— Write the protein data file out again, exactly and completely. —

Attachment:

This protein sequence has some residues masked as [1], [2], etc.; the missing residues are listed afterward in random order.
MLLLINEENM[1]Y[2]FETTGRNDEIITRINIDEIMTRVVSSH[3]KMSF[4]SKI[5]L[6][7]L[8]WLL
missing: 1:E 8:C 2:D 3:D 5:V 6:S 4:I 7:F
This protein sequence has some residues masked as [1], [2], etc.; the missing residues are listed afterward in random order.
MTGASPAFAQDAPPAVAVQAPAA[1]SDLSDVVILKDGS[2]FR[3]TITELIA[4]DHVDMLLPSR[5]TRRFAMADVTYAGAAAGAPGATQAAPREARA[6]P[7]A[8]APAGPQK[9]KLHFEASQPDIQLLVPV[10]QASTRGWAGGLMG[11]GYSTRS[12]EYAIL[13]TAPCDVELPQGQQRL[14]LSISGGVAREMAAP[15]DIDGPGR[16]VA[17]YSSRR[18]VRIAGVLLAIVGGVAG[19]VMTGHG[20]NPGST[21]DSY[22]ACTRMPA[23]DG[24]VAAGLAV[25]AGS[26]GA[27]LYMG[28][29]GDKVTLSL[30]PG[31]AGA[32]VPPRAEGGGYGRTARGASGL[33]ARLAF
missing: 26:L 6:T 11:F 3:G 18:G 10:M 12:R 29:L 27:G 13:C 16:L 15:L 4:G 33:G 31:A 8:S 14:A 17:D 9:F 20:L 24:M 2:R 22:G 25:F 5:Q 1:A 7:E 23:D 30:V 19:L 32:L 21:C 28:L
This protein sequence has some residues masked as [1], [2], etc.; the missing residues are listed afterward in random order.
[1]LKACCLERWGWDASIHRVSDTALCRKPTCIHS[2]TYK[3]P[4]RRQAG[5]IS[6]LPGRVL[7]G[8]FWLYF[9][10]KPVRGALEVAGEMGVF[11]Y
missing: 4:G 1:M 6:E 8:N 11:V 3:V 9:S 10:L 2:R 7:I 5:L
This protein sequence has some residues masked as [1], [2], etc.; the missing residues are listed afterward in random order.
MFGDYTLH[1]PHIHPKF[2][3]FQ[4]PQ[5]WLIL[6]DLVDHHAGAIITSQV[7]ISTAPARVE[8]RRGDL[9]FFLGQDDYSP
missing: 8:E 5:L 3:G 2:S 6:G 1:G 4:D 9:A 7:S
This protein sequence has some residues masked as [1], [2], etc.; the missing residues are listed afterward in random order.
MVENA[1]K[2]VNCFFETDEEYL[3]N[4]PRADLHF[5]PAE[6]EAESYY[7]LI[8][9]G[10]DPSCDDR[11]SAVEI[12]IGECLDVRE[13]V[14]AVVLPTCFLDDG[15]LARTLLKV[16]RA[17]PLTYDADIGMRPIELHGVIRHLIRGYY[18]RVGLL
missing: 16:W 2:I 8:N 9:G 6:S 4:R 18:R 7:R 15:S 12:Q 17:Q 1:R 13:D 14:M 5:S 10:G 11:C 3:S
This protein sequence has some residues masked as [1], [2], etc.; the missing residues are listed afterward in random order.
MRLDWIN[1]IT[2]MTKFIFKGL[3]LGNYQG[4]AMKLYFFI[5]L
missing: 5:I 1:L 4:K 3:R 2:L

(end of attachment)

This protein sequence has some residues masked as [1], [2], etc.; the missing residues are listed afterward in random order.
MLLLINEENM[1]Y[2]FETTGRNDEIITRINIDEIMTRVVSSH[3]KMSF[4]SKI[5]L[6][7]L[8]WLL
missing: 1:E 8:C 2:D 3:D 5:V 6:S 4:I 7:F
This protein sequence has some residues masked as [1], [2], etc.; the missing residues are listed afterward in random order.
MTGASPAFAQDAPPAVAVQAPAA[1]SDLSDVVILKDGS[2]FR[3]TITELIA[4]DHVDMLLPSR[5]TRRFAMADVTYAGAAAGAPGATQAAPREARA[6]P[7]A[8]APAGPQK[9]KLHFEASQPDIQLLVPV[10]QASTRGWAGGLMG[11]GYSTRS[12]EYAIL[13]TAPCDVELPQGQQRL[14]LSISGGVAREMAAP[15]DIDGPGR[16]VA[17]YSSRR[18]VRIAGVLLAIVGGVAG[19]VMTGHG[20]NPGST[21]DSY[22]ACTRMPA[23]DG[24]VAAGLAV[25]AGS[26]GA[27]LYMG[28][29]GDKVTLSL[30]PG[31]AGA[32]VPPRAEGGGYGRTARGASGL[33]ARLAF
missing: 26:L 6:T 11:F 3:G 18:G 10:M 12:R 29:L 27:G 13:C 16:L 15:L 4:G 33:G 31:A 8:S 14:A 17:D 9:F 20:L 24:M 2:R 22:G 25:F 5:Q 1:A 7:E 23:D 30:V 19:L 32:L 21:C 28:L
This protein sequence has some residues masked as [1], [2], etc.; the missing residues are listed afterward in random order.
[1]LKACCLERWGWDASIHRVSDTALCRKPTCIHS[2]TYK[3]P[4]RRQAG[5]IS[6]LPGRVL[7]G[8]FWLYF[9][10]KPVRGALEVAGEMGVF[11]Y
missing: 4:G 1:M 6:E 8:N 11:V 3:V 9:S 10:L 2:R 7:I 5:L
This protein sequence has some residues masked as [1], [2], etc.; the missing residues are listed afterward in random order.
MFGDYTLH[1]PHIHPKF[2][3]FQ[4]PQ[5]WLIL[6]DLVDHHAGAIITSQV[7]ISTAPARVE[8]RRGDL[9]FFLGQDDYSP
missing: 8:E 5:L 3:G 2:S 6:G 1:G 4:D 9:A 7:S
This protein sequence has some residues masked as [1], [2], etc.; the missing residues are listed afterward in random order.
MVENA[1]K[2]VNCFFETDEEYL[3]N[4]PRADLHF[5]PAE[6]EAESYY[7]LI[8][9]G[10]DPSCDDR[11]SAVEI[12]IGECLDVRE[13]V[14]AVVLPTCFLDDG[15]LARTLLKV[16]RA[17]PLTYDADIGMRPIELHGVIRHLIRGYY[18]RVGLL
missing: 16:W 2:I 8:N 9:G 6:S 4:R 18:R 7:R 15:S 12:Q 17:Q 1:R 13:D 14:M 5:S 10:G 11:C 3:S
This protein sequence has some residues masked as [1], [2], etc.; the missing residues are listed afterward in random order.
MRLDWIN[1]IT[2]MTKFIFKGL[3]LGNYQG[4]AMKLYFFI[5]L
missing: 5:I 1:L 4:K 3:R 2:L